The confluence of events in 2020 dramatically reshaped our lives—where and how we work, where and how we eat, where and how we connect with friends and family, and how we see our world. The accelerated pace of change permeates so many facets of life that it’s hard to imagine this has all happened in less than a year.
5 Overarching Themes
Change and disruption will be a big theme of everything we all do this year. Understanding that change and how it has already transformed people’s expectations of their employers will be a big focus of our upcoming webinar Keeping Up with Communications. We’ll look at five broad themes that inform just how differently we’ll need to approach HR communications in 2021:
- New expectations for leadership—Employees as well as shareholders and the public are going to continue to expect to hear directly from their leaders. Leadership is expected to create interpersonal connections and provide clear and transparent communication.
- Building for connection—Replicating in-person interactions with your employees during a time of disruptions and stress will require intention and a lot of manager training.
- Continuous feedback—Organizations will use many tools to continuously ask people about their experiences and modify strategies based on that insight.
- Well-being as part of everything—We see how critical well-being is to every organization’s success. We need to ensure people are taking time to get away, unplug, and mentally refresh during a time where life and work are blurred.
- Technology moving even faster—Organizations are making a permanent shift to a digital-first strategy, and expectations for technology have never been higher.
Trends to Watch
For you, as benefits leaders, those communications themes need to overlay on your various benefit programs and strategies. Business Group on Health outlined the benefits trends to watch in 2021, and it listed the big priorities for most employers.
The Proliferation of Virtual Care
Virtual care, which exploded in 2020, will continue to grow in 2021. Patients will have expanded virtual options and improved availability through telehealth platforms and providers. Virtual care options will also include weight management, care management for chronic conditions such as diabetes and cardiovascular disease, prenatal care, and musculoskeletal care management and physical therapy. In addition, more attention will be given to the evaluation of the quality, outcomes, effectiveness, patient experience and cost of virtual care options, and innovations, as well as the appropriateness of virtual versus in-person care for specific services.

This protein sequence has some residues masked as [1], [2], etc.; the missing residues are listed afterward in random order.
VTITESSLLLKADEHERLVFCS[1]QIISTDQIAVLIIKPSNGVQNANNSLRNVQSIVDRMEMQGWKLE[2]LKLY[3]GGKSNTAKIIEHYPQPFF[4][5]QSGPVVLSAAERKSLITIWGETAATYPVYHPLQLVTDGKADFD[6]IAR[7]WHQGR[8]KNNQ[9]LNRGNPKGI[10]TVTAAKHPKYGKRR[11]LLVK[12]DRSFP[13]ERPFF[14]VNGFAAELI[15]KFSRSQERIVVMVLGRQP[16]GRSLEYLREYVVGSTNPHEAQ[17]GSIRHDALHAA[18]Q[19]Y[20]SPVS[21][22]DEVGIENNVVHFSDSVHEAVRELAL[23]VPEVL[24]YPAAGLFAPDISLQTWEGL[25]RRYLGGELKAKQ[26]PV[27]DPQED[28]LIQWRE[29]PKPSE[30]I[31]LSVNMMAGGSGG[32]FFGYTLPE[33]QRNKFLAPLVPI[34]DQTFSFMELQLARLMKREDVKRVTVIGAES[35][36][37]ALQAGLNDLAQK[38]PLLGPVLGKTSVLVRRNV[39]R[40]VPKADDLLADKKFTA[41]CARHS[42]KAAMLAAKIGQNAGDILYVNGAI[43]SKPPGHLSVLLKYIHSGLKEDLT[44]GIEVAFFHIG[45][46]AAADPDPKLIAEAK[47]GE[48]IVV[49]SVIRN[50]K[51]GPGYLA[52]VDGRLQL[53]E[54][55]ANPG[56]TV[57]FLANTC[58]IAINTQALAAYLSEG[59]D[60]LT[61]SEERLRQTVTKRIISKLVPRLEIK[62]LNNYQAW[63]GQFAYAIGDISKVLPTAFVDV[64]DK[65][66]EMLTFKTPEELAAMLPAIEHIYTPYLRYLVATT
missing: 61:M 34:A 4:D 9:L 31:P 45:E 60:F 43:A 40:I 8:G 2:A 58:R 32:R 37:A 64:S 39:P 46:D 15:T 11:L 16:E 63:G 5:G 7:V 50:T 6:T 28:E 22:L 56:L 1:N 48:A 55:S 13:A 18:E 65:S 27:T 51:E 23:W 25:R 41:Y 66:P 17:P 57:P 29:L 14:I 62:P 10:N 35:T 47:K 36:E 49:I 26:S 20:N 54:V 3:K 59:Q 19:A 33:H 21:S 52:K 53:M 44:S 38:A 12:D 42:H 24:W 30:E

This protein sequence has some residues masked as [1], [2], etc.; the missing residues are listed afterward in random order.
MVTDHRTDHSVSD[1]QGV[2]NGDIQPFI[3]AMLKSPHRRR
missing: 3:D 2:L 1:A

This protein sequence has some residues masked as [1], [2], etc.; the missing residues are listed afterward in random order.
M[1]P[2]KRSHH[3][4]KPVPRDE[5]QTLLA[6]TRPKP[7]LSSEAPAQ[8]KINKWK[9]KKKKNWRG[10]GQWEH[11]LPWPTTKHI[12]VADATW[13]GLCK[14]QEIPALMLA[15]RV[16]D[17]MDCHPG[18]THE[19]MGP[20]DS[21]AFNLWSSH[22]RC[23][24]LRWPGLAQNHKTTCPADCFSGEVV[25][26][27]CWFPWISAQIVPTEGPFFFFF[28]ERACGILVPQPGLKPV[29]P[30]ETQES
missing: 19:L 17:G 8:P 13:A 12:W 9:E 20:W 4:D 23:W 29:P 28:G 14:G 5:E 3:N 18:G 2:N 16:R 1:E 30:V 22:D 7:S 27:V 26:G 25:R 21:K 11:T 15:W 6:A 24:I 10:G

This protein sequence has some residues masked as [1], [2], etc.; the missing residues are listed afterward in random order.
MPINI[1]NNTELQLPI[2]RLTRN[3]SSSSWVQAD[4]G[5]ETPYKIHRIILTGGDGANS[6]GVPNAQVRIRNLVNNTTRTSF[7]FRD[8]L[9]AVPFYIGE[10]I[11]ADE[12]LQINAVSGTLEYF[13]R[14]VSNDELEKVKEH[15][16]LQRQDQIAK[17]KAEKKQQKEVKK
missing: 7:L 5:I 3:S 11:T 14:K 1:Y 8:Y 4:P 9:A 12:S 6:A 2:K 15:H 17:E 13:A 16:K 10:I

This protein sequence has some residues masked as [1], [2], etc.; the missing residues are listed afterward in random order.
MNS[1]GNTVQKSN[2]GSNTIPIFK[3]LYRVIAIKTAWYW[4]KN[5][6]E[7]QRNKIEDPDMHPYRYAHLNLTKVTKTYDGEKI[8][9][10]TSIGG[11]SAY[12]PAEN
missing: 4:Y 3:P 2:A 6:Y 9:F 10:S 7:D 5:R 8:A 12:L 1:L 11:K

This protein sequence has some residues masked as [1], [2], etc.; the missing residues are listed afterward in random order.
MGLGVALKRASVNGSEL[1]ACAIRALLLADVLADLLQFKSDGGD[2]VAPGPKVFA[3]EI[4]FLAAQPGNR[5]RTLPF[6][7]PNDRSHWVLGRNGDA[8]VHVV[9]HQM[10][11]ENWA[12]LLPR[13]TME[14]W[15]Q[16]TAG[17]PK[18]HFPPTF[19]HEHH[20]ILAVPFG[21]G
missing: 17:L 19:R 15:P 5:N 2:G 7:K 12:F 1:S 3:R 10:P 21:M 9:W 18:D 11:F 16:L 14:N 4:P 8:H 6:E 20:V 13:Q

A Reimagining of Health Care Delivery
The pandemic has resulted in other changes in health care delivery, such as moving lower acuity care out of the hospital to free up beds for patients with COVID-19 and other serious conditions. Moreover, even though employers and plans may have momentarily slowed the expansion of alternative payment and delivery models because of the pandemic, a redoubling of efforts in 2021 will drive improvements in quality and value.
A Spotlight on Mental Health and Emotional Well-Being
In large part because of the pandemic, employers stepped up their focus on employee stress and anxiety, loneliness, addiction, depression, and other serious mental illness. In 2021, novel approaches, such as virtual counseling and the integration of employee assistance programs and mental health benefits, will place mental health on par with other medical conditions.
Adapting to the Well-Being Needs of a Changing Workforce
Multiple factors, including the pandemic, the economy, and the expectations of younger workers, have caused a shift in employees’ well-being needs. For instance, those living alone may struggle with social connection, while others juggling child care, virtual school, or caregiving in the home may have difficulty creating a work-life balance. In 2021, employers will continue to demonstrate flexibility and support employee needs through leave, remote work, and other benefits.